This is a guest post by UX designer Richard de Vries.
The most popular way of optimizing a website is by A/B testing it. For some reason the bigger the website gets, the harder it becomes to test. If you are dealing with optimization in a big company there is a fair chance you will recognize this. Putting up with rules and regulations, trying to get everyone involved and not getting people to agree upon what to test are just a few of the many things you will run into. The easiest way to solve this is to avoid working for big companies and only work for startups. However if you change your approach to testing, you might be able to create some magic, even in a big company.
The difference between a startup and a big company
According to the book The Lean startup by Eric Ries the difference between a startup and a mature company is the ability to learn. The key to success for a startup lies in how fast and how effective it can learn. For some reason, the more mature a company gets, the less effective it becomes at learning. I think this alone is the reason why bigger companies seem so stupid at times.
Why learning is so important
“On Monday Jack goes to the pub and drinks 5 whiskey and a glass of water. On Tuesday he wakes up with a huge headache. At night he goes to the pub again and drinks 5 whiskey and glass of sprite. On Wednesday he wakes up… again a huge headache, so that night he drinks 5 whiskey and a glass of coke. When Jack wakes up on Thursday with yet another hangover, he says to himself ‘I really shouldn’t drink that last drink anymore!’.”
This is a story told by Paul Hughes on the design for conversion conference. With this story Paul tried to explain the danger of testing the wrong thing in AB testing. I think this is the absolute best way to explain why you should learn from your tests.
Build – Measure – Learn
Once you have established that learning is a vital part of optimisation, you need to add this to your ‘process’. I put process in quotes because it can be anything from a strict company process to a bunch of people more or less doing things in the same order.
I’m sure you have built and measured things before (probably even through some sort of process). So basically, all we do is adding a learning phase to that process. In the lean startup build and measure does not have to differ very much from the way you already work, it’s just all agile.
If you are building or designing websites you are very familiar with this phase. Build is a little bit confusing as it is both the design and development phase. What should be important to remember in this phase is that you want to build something that is measurable, not something that is perfect.
Once you have established that something built and designed to a level that can be tested you can measure it. This does not have to be an A/B test by definition. You can also measure in some (guerilla) usability testing. What is important from the object of the measure phase is that you receive much data. In my experience, the more data the better, but one should not jump to conclusions. Most of the times, conclusions that are drawn in this phase are rushed and therefore simply not true.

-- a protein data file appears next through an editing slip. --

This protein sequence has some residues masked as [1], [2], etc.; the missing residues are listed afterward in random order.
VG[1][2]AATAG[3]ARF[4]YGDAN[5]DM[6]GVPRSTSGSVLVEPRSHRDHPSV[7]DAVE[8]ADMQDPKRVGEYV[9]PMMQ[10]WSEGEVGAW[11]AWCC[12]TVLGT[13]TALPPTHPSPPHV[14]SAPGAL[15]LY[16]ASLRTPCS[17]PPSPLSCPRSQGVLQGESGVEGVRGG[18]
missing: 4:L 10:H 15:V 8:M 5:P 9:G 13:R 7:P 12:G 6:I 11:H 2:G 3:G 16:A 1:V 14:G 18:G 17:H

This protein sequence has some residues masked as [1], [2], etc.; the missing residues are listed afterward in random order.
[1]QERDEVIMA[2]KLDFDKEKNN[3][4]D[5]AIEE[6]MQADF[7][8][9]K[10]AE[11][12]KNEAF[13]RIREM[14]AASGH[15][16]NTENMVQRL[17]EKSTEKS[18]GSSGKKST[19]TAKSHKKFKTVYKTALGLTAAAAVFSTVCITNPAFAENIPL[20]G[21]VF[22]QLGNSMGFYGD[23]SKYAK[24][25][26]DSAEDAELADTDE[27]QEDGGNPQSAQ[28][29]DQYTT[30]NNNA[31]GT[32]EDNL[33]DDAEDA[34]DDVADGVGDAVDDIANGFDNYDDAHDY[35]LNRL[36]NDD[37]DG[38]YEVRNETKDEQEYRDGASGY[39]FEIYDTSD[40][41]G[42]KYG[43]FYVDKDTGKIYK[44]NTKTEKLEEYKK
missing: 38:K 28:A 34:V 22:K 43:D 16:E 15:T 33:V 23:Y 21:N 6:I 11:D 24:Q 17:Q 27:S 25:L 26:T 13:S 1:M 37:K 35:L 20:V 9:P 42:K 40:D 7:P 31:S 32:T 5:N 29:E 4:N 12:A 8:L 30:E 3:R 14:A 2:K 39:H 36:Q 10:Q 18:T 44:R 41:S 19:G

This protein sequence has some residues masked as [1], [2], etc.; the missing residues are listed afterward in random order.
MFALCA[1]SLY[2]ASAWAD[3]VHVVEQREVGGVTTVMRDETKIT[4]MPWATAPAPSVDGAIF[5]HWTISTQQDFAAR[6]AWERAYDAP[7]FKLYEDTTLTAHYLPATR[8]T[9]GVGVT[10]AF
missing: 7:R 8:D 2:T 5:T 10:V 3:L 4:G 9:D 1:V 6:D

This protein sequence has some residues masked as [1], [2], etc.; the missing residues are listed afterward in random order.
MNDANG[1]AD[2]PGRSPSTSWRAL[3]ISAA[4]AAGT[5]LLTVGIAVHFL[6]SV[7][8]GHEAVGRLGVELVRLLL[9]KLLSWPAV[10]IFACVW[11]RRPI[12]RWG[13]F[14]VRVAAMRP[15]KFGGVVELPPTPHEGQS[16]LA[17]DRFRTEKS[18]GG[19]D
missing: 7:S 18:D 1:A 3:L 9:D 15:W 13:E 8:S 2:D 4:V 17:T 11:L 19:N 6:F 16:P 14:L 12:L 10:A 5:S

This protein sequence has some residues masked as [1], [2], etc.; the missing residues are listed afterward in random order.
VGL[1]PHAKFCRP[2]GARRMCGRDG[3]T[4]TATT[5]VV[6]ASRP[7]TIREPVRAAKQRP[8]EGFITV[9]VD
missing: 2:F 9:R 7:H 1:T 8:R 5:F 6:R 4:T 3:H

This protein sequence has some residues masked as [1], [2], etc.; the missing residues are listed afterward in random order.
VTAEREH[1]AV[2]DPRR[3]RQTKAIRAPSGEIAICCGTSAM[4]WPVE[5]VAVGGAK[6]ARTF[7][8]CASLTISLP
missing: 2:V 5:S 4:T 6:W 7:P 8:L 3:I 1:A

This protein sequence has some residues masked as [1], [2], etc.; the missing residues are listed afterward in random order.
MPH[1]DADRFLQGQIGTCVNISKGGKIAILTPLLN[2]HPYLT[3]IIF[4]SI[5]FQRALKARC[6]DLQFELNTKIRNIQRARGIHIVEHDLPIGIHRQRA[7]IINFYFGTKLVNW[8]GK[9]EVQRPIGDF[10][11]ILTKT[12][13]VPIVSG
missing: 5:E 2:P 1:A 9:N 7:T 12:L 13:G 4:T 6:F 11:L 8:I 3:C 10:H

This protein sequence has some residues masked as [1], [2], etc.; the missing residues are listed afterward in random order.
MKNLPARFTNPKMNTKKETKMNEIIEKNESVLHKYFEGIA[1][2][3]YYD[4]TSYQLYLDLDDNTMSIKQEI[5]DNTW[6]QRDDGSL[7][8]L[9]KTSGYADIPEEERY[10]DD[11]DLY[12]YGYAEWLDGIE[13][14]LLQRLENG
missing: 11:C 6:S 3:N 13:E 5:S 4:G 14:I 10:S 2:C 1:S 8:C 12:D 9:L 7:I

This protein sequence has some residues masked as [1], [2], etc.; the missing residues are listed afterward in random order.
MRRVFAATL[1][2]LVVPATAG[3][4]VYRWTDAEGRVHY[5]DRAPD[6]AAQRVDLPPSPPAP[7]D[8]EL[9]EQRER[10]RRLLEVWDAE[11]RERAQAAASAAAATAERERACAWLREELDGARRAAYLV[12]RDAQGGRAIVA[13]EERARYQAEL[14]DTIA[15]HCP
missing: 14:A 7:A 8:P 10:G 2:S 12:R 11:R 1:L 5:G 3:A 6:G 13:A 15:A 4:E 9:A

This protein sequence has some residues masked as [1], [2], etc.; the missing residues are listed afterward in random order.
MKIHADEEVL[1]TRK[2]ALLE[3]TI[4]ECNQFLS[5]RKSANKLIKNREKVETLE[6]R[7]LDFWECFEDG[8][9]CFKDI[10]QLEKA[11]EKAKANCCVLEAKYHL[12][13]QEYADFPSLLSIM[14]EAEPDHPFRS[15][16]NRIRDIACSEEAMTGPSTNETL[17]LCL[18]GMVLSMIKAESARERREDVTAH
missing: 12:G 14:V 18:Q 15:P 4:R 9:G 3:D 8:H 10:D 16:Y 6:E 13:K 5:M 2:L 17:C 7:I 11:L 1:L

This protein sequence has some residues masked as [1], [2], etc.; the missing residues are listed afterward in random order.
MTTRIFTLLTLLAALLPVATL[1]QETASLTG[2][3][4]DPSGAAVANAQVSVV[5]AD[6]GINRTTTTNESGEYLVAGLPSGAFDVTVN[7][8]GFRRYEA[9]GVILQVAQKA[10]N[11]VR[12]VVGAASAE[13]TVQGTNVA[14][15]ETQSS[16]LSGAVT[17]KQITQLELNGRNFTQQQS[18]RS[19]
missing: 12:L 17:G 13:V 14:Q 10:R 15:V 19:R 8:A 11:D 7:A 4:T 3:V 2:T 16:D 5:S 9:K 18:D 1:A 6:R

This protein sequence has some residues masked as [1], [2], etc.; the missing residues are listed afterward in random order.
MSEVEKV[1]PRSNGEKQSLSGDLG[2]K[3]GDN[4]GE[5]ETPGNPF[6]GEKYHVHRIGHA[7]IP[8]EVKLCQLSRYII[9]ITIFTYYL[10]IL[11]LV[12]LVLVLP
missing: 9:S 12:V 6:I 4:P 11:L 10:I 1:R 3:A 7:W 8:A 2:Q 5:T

Conclusions in the measure phase are not true, simply because data is not a conclusion and a conclusion is not data. In order to get to a conclusion you must ask why. In fact you must ask why five times
Say we test a piece of copy: “Best value” vs. “Most purchased” and “Most purchased” won. Apart from relying on existing knowledge such as the psychology of persuasion, you can also go back to your case. Apparently your users were triggered more by the fact that most people bought this versus it being well priced. So we ask “Why are users triggered more by most purchased than best value?”
(possible) answer “Because people are more concerned about getting the right package than getting the best deal for their money?” – “Why?”
(possible) answer “Because they fear that when buying the wrong package they can no longer switch” – “Why?”
(possible) answer “Because it is not clear how to switch between packages on the conversion page” – “Why?”
(possible) answer “Because there is no text, link or graphic explaining this”
Exactly this answer is a hypothesis to test again. The smart reader here notices that we only needed 4 why’s to get to this. Excellent!
Use what you learn
Every big organisation stepped in the pitfall of not learning anything at all because they got stuck in finding a way to capture that knowledge. Wiki’s, templates, books, sessions, presentation are all great ways of sharing knowledge and they should all definitely be used in some way. However the main purpose of learning in our context is using it again. By defining a new hypothesis from our test is the ultimate way to do this.
And now it all begins
Optimizing in this cycle is very much like an engine (or any other cyclic process) the first cycle will be tough and clunky. And again much like an engine, the first cycle will be clunkier and tougher the bigger your website or company is. However once you get it started and you manage to get through the first cycle you will find that it will go smoother and smoother and you might have created your own startup magic in a big company.
[bra_team_member name=”Richard de Vries” position=”UX Designer” last=”no” contact_icon_0=”wp-content/themes/zigzagwp/images/socialize/socialize-twitter.png” contact_icon_url_0=”http://www.twitter.com/richie_”]Richard de Vries works as a freelance UX designer at architecto.nl and makes an idea into a website every week with 400minutes.com[/bra_team_member]